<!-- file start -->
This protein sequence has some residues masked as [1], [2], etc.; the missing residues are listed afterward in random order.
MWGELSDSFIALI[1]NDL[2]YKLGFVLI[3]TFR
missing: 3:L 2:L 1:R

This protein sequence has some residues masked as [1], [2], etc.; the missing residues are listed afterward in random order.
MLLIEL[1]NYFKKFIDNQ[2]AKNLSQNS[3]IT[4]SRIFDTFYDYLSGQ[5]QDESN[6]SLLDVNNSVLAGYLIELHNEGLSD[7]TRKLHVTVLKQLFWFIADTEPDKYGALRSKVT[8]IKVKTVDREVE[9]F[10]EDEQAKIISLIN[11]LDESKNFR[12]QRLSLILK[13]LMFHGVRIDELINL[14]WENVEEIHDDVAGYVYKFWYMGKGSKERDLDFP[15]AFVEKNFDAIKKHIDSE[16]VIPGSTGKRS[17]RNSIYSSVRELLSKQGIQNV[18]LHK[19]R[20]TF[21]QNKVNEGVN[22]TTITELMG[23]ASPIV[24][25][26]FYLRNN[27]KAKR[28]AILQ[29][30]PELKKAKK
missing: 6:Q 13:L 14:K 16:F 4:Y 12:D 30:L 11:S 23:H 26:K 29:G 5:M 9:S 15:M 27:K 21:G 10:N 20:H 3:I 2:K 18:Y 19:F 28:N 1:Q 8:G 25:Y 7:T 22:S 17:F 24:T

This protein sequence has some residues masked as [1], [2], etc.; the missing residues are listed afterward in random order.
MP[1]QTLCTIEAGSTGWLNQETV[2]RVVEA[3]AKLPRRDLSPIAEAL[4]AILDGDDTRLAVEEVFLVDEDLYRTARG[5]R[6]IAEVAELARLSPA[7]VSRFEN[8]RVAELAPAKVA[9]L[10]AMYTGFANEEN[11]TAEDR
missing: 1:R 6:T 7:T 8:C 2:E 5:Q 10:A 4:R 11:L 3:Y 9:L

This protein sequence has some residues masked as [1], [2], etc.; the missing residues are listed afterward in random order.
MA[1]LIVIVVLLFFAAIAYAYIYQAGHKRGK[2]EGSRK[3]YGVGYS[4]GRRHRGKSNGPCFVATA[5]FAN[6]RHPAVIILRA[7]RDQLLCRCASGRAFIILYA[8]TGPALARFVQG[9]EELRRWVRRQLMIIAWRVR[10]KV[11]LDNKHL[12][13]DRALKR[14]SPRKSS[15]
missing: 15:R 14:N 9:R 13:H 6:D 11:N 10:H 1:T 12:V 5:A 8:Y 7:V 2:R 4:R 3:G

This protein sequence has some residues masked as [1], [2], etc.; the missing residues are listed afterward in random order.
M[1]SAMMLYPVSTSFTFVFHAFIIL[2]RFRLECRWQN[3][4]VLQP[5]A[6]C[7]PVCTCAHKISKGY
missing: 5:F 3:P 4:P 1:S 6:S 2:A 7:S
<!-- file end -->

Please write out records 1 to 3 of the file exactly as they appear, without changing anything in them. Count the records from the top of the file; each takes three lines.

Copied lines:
This protein sequence has some residues masked as [1], [2], etc.; the missing residues are listed afterward in random order.
MWGELSDSFIALI[1]NDL[2]YKLGFVLI[3]TFR
missing: 3:L 2:L 1:R

This protein sequence has some residues masked as [1], [2], etc.; the missing residues are listed afterward in random order.
MLLIEL[1]NYFKKFIDNQ[2]AKNLSQNS[3]IT[4]SRIFDTFYDYLSGQ[5]QDESN[6]SLLDVNNSVLAGYLIELHNEGLSD[7]TRKLHVTVLKQLFWFIADTEPDKYGALRSKVT[8]IKVKTVDREVE[9]F[10]EDEQAKIISLIN[11]LDESKNFR[12]QRLSLILK[13]LMFHGVRIDELINL[14]WENVEEIHDDVAGYVYKFWYMGKGSKERDLDFP[15]AFVEKNFDAIKKHIDSE[16]VIPGSTGKRS[17]RNSIYSSVRELLSKQGIQNV[18]LHK[19]R[20]TF[21]QNKVNEGVN[22]TTITELMG[23]ASPIV[24][25][26]FYLRNN[27]KAKR[28]AILQ[29][30]PELKKAKK
missing: 6:Q 13:L 14:K 16:F 4:Y 12:D 30:L 11:S 23:H 26:K 29:G 5:M 9:S 15:M 27:K 21:G 10:N 20:H 3:I 2:K 18:Y 19:F 28:N 1:Q 8:G 25:Y 7:T 22:S 17:F 24:T

This protein sequence has some residues masked as [1], [2], etc.; the missing residues are listed afterward in random order.
MP[1]QTLCTIEAGSTGWLNQETV[2]RVVEA[3]AKLPRRDLSPIAEAL[4]AILDGDDTRLAVEEVFLVDEDLYRTARG[5]R[6]IAEVAELARLSPA[7]VSRFEN[8]RVAELAPAKVA[9]L[10]AMYTGFANEEN[11]TAEDR
missing: 1:R 6:T 7:T 8:C 2:E 5:Q 10:A 4:R 11:L 3:Y 9:L